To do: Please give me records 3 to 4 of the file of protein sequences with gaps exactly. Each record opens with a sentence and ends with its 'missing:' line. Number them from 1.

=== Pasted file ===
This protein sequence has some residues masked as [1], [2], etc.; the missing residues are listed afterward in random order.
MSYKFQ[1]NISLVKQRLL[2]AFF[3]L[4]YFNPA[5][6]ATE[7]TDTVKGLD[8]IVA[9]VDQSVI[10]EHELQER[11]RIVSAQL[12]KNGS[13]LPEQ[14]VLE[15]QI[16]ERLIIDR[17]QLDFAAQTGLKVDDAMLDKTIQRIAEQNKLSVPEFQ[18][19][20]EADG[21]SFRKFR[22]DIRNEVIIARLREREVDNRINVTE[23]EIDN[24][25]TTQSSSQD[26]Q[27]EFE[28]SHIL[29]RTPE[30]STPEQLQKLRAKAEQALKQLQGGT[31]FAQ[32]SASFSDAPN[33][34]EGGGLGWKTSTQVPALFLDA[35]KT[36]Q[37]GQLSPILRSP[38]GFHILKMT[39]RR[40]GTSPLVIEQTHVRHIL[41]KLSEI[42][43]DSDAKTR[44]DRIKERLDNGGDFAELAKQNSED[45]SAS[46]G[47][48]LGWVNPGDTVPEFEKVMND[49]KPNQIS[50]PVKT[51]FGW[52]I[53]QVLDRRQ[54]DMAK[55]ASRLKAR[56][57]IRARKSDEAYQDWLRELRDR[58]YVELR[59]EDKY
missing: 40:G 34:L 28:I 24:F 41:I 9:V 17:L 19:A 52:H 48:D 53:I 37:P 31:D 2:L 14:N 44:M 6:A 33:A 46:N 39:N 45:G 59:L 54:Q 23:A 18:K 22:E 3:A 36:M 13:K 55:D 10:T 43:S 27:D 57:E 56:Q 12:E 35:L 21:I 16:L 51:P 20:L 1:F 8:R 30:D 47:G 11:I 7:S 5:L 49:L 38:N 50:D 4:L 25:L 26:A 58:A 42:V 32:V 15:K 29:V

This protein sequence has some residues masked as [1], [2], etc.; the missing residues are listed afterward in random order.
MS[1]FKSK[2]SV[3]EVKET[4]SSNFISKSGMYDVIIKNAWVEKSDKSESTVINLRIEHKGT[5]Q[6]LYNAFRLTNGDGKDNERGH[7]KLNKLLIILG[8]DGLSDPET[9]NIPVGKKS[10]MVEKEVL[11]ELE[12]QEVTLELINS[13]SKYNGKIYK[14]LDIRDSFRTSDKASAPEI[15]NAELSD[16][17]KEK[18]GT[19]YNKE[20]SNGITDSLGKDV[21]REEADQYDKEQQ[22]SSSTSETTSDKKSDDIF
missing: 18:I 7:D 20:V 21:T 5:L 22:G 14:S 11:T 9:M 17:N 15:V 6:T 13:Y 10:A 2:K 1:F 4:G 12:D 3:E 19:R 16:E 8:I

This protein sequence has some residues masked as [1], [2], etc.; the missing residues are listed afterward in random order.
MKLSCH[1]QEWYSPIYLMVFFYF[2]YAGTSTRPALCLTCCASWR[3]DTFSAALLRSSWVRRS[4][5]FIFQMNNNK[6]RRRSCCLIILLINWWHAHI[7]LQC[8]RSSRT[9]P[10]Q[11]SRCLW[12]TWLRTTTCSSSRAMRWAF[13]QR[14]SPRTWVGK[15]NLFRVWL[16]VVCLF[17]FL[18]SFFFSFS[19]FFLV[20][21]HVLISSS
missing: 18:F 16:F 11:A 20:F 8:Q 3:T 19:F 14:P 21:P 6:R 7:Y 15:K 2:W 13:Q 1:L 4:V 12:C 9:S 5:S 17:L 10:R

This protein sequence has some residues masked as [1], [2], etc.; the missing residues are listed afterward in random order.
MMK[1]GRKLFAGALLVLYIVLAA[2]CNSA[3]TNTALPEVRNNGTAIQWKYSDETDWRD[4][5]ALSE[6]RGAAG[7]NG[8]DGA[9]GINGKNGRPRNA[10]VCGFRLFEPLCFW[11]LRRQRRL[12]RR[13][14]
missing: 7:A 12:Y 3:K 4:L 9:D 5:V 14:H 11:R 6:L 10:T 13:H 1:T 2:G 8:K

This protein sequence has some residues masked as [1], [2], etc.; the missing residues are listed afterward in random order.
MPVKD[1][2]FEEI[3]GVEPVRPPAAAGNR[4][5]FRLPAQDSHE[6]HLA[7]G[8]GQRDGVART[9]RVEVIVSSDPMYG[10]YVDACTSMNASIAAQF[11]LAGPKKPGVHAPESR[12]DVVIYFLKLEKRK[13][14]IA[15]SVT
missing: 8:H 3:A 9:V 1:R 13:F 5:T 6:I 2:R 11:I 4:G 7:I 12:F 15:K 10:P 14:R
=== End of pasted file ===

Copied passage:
This protein sequence has some residues masked as [1], [2], etc.; the missing residues are listed afterward in random order.
MKLSCH[1]QEWYSPIYLMVFFYF[2]YAGTSTRPALCLTCCASWR[3]DTFSAALLRSSWVRRS[4][5]FIFQMNNNK[6]RRRSCCLIILLINWWHAHI[7]LQC[8]RSSRT[9]P[10]Q[11]SRCLW[12]TWLRTTTCSSSRAMRWAF[13]QR[14]SPRTWVGK[15]NLFRVWL[16]VVCLF[17]FL[18]SFFFSFS[19]FFLV[20][21]HVLISSS
missing: 18:F 16:F 11:A 20:F 8:Q 3:T 19:F 14:P 21:P 6:R 7:Y 15:K 2:W 13:Q 1:L 4:V 12:C 9:S 5:S 17:L 10:R

This protein sequence has some residues masked as [1], [2], etc.; the missing residues are listed afterward in random order.
MMK[1]GRKLFAGALLVLYIVLAA[2]CNSA[3]TNTALPEVRNNGTAIQWKYSDETDWRD[4][5]ALSE[6]RGAAG[7]NG[8]DGA[9]GINGKNGRPRNA[10]VCGFRLFEPLCFW[11]LRRQRRL[12]RR[13][14]
missing: 7:A 12:Y 3:K 4:L 9:D 5:V 14:H 11:R 6:L 10:T 13:H 1:T 2:G 8:K